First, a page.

"We're doing everything in our power"

Bush says his administration is doing its best to prevent terrorist attacks. The chairmen of the 9/11 Commission say it's not so.

Published August 18, 2006 1:41PM (EDT)

Speaking at the National Counterterrorism Center Tuesday, the president said he wanted to "assure the American people that we're doing everything in our power to protect you."

The chairmen of the 9/11 Commission have a different story to tell. In an interview with USA Today, former New Jersey Gov. Thomas Kean and former Indiana Rep. Lee Hamilton say that Bush's FBI isn't doing everything it can to prevent future terrorist attacks.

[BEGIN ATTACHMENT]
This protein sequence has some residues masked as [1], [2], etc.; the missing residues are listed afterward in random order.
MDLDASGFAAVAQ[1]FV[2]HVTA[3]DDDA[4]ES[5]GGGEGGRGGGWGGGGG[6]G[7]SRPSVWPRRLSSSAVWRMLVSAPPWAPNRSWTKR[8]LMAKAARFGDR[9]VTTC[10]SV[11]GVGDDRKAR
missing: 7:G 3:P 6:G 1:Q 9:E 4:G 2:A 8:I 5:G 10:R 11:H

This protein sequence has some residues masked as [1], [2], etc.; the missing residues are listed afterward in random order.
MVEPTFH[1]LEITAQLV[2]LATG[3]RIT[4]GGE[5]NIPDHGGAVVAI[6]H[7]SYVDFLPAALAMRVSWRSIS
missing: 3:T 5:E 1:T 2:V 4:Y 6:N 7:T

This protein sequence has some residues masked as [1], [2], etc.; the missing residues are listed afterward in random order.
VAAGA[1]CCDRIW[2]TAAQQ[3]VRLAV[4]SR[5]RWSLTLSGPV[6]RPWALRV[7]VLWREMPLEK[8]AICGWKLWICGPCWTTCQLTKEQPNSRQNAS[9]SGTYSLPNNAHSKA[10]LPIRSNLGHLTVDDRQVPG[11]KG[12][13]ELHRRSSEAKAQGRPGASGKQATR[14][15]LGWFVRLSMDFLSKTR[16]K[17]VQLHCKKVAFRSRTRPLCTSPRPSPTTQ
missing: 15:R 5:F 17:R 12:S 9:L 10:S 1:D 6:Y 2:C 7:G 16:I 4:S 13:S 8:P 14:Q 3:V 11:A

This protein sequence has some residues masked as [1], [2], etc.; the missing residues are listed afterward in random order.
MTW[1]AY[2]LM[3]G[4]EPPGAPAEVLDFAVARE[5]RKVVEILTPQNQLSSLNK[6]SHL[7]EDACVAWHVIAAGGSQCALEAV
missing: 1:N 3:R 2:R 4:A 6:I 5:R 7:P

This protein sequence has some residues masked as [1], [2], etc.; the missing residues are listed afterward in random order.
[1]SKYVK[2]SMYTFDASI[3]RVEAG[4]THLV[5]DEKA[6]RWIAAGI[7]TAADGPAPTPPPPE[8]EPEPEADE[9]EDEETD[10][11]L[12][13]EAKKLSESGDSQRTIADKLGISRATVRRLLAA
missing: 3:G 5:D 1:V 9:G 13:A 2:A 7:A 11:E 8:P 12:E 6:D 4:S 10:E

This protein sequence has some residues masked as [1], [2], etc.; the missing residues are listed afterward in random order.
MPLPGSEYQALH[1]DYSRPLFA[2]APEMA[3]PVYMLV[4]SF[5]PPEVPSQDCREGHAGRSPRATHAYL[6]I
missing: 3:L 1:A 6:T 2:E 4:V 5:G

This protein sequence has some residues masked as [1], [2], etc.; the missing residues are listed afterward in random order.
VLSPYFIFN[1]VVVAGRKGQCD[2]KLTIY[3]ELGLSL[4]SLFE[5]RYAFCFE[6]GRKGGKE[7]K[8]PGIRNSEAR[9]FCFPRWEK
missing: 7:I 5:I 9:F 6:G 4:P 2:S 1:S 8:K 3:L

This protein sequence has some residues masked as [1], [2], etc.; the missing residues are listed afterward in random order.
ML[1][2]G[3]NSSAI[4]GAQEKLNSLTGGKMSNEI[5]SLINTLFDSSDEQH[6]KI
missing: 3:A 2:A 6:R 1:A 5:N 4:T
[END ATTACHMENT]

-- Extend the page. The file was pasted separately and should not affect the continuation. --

As USA Today explains, the 9/11 Commission nearly recommended that the FBI be split in two, with one branch assigned the FBI's traditional law enforcement role and the other taking on domestic intelligence duties. The commission refrained from making that recommendation after the FBI vowed to improve, but now Kean and Hamilton seem to regret that the commission didn't push harder. The FBI, says Kean, is "not even close to where they said they would be."

Among other things, Kean and Hamilton say, the FBI is failing to develop sources that could help it prevent future terrorist attacks. One cause: a high rate of turnover among top bureau officials.

By Tim Grieve

Tim Grieve is a senior writer and the author of Salon's War Room blog.

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